ATLAS: THE ARCHAEOLOGY
Reviewed by Steven H Silver
Dung Kai-cheung has written an amazing exploration of maps, their meaning, and how maps impact perception in his book Atlas: The Archaeology of an Imaginary City, in which he examines the history (and future) of the mythical city of Victoria, which bears a strong resemblance to his native Hong Kong, but without the need to be confined by the actual history of the location.
Although fictional, and at times it is difficult to tell where the reality ends and the fiction begins, Atlas is not a novel, at least not in a traditional sense. It is, perhaps, most akin to Milorad Pavic’s Dictionary of the Khazars in that each chapter can be read on its own without reference to the others, each chapter providing a different look at Victoria/Hong Kong’s history, culture, and layout. The presentation allows the reader to bring their own understanding of Chinese history and geography to the book and see it through a fun-house mirror, enjoying Dung’s descriptions as alternative interpretations and off-the-wall stories.
While Dung includes several stories about how places came to be named, which may or may not be true, but some of which, like the story of Tung Choi Street and Sai Yeong Choi Street, certainly should be, one of the key points of the book is more than just the relating of stories. In the final chapter of the book, Symbols, he expands his discussion to look at how maps influence the way people perceive the world. Whether questioning the nordocentric orientation of most maps or discussing maps that indicate imbalance of trade, the mere existence of the map indicates
For a book which discusses how maps are used, and which is based entirely on the concept of capturing and representing locations, the one thing that is missing from Atlas: The Archaeology of an Imaginary City is the inclusion of any sort of map. Aside from two maps, one of which shows the general landscape of the Hong Kong Island and the Kowloon Peninsula, the other showing a few blocks of Dung's Victoria, with Chinese lettering, the book is devoid of the maps the author is constantly referring to. While not a fatal oversight, it might be nice to see a deluxe edition of the book issued at some point with several of the described maps recreated.
Obliquely, Dung questions the accuracy of any historical (or cartographical) undertaking. His descriptions of Victoria/Hong Kong are not always consistent. By presenting the history of the city from the viewpoints of a latter day archaeologist (reminiscent of the narrator of David Macauley’s Motel of the Mysteries), he creates not an unreliable narrator, but a misinformed narrator. The narrator’s potential mistakes are not meant to mislead, but rather to introduce the debate on the accuracy of historical representation, as well as cartography, which is linked when the narrator is primarily using maps to reconstruct the city’s history.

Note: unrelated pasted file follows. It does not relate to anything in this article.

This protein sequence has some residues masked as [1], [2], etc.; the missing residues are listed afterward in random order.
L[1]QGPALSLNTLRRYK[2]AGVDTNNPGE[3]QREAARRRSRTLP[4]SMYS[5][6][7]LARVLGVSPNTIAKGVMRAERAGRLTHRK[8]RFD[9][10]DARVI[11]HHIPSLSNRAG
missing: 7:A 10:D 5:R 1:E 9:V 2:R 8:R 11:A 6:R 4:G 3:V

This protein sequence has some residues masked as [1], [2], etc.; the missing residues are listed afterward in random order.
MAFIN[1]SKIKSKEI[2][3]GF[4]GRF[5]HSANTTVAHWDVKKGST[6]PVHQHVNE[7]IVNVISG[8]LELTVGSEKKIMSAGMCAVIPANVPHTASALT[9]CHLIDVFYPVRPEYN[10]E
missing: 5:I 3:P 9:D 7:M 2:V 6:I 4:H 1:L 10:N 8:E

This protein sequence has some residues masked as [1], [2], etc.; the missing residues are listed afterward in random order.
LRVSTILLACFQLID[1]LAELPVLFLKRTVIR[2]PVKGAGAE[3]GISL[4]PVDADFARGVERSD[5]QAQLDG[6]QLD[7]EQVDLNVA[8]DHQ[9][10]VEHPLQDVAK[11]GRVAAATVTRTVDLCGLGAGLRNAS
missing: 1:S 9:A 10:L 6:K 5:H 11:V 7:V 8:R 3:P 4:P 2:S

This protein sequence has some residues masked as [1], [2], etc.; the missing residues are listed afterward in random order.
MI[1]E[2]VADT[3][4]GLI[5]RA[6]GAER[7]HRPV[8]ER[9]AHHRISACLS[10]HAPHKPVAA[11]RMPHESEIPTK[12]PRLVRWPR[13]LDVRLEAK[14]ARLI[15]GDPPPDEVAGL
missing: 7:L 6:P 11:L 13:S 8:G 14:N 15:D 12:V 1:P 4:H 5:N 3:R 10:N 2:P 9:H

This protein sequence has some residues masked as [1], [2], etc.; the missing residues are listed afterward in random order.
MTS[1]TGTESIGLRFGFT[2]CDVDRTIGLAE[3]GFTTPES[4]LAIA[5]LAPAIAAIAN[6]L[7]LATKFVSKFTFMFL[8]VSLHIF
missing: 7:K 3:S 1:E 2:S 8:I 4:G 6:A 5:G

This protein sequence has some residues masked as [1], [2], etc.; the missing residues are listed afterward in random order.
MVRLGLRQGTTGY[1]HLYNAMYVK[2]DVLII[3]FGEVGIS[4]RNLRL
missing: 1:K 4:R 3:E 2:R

The reliance on maps also serves as a reminder that Victoria/Hong Kong is a living, vibrant city. People often think of cities as reasonably stagnant, with a building occasionally being replaced or a road being straightened, but Dung’s exploration of Victoria/Hong Kong shows not only the initial growth of the city, but also the evolution of the city, in both structure and society as it moves from its initial founding through its Colonial period until it finally becomes a part, however tenuous, of the greater China.Atlas: The Archaeology of an Imaginary City won’t be a book that everyone will find interesting, or even readable. Its lack of characters and plot will dissuade some readers and other readers may not find the exploration of the role of maps, history, and geography appealing, but for those readers who are interested in the crossroads of those topics and who are willing to give the atypical structure of the book a chance, Atlas provides an excellent look at a Hong Kong that never quite was.
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